Such is the enormity of ace Chris Sale's move to the Boston Red Sox, New York Yankees general manager Brian Cashman described his rivals as the Golden State Warriors of MLB.
Red Sox acquired Sale in a blockbuster trade on Monday, parting with their two best prospects, including consensus MLB number Yoan Moncada, to lure the five-time All-Star from the Chicago White Sox.
Asked to describe the trade, which marries Sale with two of the last five AL Cy Young winners to form a "Big Three" rotation, Cashman turned to another sport to appropriately contextualize the significance.
"That's a wow," he told reporters at baseball's winter meetings. "Boston are the Golden State Warriors of baseball now. They've got their [Kevin] Durant and [Draymond] Green and [Klay] Thompson and [Steph] Curry."
If Sale is Kevin Durant, the big fish of the NBA's most recent offseason, then David Price and Rick Porcello are worthy Steph Curry and Klay Thompson comparisons.
Price and Porcello are the incumbents who helped Boston finish fourth in MLB in team ERA last season.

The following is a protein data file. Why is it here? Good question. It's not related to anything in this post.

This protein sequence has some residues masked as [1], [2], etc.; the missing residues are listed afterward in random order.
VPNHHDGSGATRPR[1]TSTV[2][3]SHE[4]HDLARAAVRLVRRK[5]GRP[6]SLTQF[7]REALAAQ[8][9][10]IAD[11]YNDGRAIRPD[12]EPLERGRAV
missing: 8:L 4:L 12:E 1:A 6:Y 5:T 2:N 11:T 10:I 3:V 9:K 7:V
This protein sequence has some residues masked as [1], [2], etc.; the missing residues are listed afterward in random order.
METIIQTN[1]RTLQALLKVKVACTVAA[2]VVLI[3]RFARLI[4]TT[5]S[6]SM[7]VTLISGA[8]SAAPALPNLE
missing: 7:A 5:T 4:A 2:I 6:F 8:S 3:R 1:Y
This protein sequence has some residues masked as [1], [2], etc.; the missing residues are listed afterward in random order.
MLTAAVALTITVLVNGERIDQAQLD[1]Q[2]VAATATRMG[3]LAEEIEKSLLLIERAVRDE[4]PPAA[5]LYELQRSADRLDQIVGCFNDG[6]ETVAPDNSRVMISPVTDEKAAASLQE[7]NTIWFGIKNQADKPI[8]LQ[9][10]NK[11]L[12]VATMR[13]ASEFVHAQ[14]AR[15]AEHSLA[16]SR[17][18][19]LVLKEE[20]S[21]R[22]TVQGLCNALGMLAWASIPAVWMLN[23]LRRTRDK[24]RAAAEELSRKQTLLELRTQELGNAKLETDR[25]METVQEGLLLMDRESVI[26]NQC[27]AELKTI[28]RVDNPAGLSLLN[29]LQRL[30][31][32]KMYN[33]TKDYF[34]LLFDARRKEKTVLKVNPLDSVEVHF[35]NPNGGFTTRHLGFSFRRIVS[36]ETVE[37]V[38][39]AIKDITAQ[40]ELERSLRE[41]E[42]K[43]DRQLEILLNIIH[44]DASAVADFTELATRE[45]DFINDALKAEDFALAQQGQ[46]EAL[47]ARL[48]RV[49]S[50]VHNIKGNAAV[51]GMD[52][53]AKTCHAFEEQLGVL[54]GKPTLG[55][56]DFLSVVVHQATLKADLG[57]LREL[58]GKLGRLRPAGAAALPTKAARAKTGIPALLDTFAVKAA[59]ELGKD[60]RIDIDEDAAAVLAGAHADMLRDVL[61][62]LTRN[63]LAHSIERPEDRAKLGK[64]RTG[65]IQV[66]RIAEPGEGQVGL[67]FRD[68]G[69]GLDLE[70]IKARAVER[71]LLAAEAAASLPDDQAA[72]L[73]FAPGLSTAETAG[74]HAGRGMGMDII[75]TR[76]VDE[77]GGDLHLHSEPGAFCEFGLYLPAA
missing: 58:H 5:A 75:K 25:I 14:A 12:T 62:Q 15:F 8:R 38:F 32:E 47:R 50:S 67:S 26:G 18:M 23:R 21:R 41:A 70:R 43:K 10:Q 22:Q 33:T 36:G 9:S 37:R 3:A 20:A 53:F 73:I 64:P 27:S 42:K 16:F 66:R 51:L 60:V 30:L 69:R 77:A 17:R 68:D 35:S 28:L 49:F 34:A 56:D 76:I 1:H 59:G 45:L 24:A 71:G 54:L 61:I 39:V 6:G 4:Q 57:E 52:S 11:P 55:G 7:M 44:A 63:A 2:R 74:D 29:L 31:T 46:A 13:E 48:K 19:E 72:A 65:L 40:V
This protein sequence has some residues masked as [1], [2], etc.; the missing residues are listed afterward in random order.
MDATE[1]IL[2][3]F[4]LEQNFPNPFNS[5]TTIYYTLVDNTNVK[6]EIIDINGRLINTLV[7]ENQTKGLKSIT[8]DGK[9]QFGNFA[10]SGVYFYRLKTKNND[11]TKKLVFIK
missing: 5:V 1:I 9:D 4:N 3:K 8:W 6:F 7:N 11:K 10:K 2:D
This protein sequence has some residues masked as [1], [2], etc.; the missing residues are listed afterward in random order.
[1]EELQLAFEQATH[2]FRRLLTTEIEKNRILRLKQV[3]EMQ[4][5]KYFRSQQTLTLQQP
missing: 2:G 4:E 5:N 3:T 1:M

Porcello was awarded his first Cy Young; Price won it in 2012 with the Tampa Bay Rays, and twice has finished as runner-up. Lest it be forgotten, Drew Pomeranz, the most coveted pitcher moved at last year's deadline, slots in as Boston's number four with two-time All-Star Clay Buchholz behind him or in the bullpen.
Sale might be the best starting pitcher in baseball who has yet to win a Cy Young.
At 27, the left-hander added a fifth consecutive All-Star selection to his resume in 2016 and finished the season 17-10 with 233 strikeouts in 226.5 innings pitched.
Cashman said the Yankees kicked the tires on Sale, but never pursued a deal seriously because of the sticker shock.
"It is not a deal that we should be doing at this moment in time, but we're going to get to the point where that is a deal that we will be in play on," he said. "But it is a timing thing."
Instead, Cashman said the Yankees have offers on the table for top free-agent relievers Aroldis Chapman and Kenley Jansen. But neither would make a splash the size of Sale.
Asked to describe where the Yankees fit into his NBA equivalency, Cashman admitted, "I don't know."
"I couldn't tell you. If it is the NBA, we're in the pack of contenders looking to take Golden State down. That's a good question."